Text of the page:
“We’re really capturing the essence of the hotel, but bringing it into modern textures and colors and features,” Patton said. “We’re trying to preserve the integrity of that generation.”

When it opened in 1929, the hotel boasted 450 rooms, but they weren’t the spacious resort rooms today’s guests are used to. The remodeled hotel features 157 rooms, most of which are the product of combining two rooms. Fourteen of the rooms will remain the historic size and will be priced cheaper.

A private elevator will take guests to second-floor mineral baths, something the old hotel did not feature. A large spa room will overlook both mineral baths and the restored Olympic-sized pool, which was reportedly the first of its size at a Texas hotel. A bridal suite is situated off the spa level while a groom’s suite is on the mezzanine, near the bar.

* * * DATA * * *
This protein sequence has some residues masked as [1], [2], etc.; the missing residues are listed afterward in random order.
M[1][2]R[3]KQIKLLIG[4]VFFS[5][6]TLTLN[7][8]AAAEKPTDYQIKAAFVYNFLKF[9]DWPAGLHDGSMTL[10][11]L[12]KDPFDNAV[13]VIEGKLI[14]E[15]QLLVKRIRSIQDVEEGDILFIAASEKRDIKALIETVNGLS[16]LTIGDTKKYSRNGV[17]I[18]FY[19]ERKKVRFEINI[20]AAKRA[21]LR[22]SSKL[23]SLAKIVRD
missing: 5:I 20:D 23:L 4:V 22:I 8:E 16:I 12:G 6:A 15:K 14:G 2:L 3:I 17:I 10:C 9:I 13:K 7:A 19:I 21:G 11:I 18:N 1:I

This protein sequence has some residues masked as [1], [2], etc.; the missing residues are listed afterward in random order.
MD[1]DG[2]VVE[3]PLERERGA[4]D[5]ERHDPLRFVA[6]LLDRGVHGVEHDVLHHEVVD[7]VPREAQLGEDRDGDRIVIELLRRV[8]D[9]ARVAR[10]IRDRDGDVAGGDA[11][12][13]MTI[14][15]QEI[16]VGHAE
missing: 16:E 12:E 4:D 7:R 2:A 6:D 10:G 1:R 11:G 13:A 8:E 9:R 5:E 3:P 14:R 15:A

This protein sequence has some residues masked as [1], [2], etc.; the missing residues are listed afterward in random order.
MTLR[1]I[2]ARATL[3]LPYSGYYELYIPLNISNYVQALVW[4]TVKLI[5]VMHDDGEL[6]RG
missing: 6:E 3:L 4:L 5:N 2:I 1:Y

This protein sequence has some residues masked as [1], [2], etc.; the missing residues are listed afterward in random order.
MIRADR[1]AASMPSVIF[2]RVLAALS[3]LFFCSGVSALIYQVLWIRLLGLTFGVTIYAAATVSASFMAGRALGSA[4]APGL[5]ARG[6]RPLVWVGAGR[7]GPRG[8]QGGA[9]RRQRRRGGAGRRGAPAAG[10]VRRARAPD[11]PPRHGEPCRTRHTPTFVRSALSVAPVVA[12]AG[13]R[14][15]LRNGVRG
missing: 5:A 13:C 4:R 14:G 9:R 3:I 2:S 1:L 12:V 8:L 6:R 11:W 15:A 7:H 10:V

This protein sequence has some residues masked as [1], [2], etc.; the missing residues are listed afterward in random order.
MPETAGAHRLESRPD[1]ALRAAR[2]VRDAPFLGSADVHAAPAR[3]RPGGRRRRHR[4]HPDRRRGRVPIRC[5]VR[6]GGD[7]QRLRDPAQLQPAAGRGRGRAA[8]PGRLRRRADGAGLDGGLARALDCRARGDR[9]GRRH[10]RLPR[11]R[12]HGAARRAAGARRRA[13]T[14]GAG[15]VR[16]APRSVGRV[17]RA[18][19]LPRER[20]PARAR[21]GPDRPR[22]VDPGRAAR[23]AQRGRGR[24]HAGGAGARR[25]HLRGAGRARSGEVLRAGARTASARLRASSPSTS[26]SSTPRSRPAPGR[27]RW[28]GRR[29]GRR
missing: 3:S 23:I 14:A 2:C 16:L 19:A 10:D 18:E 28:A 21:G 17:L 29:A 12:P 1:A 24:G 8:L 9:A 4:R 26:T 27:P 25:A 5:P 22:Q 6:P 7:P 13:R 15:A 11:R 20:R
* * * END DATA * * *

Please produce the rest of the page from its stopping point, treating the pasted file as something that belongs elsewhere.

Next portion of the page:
The mezzanine bar will feature small bites, while the Brazos Club will be restored for a fine dining experience. A large ball room will be able to host conferences on the first floor while a second ballroom on the top floor is suited for weddings and other smaller events. A rooftop patio will overlook downtown Mineral Wells.

The ground floor will feature a museum and gift shop along with room for three or four small shops.

None of that, of course, is there now. Crews just finished abating asbestos and will move into the design and restoration phase, which Patton said will take a few years.

Original schedules speculated the opening would be in 2022, but visitors should be able to enjoy the spa by early 2024 now.

Patton isn’t worried about drumming up business, even as the coronavirus pandemic cuts into hotel revenue. The developers field calls and emails routinely from folks interested in booking a room when it opens, he said, and the hotel’s Facebook page has more than 52,000 likes.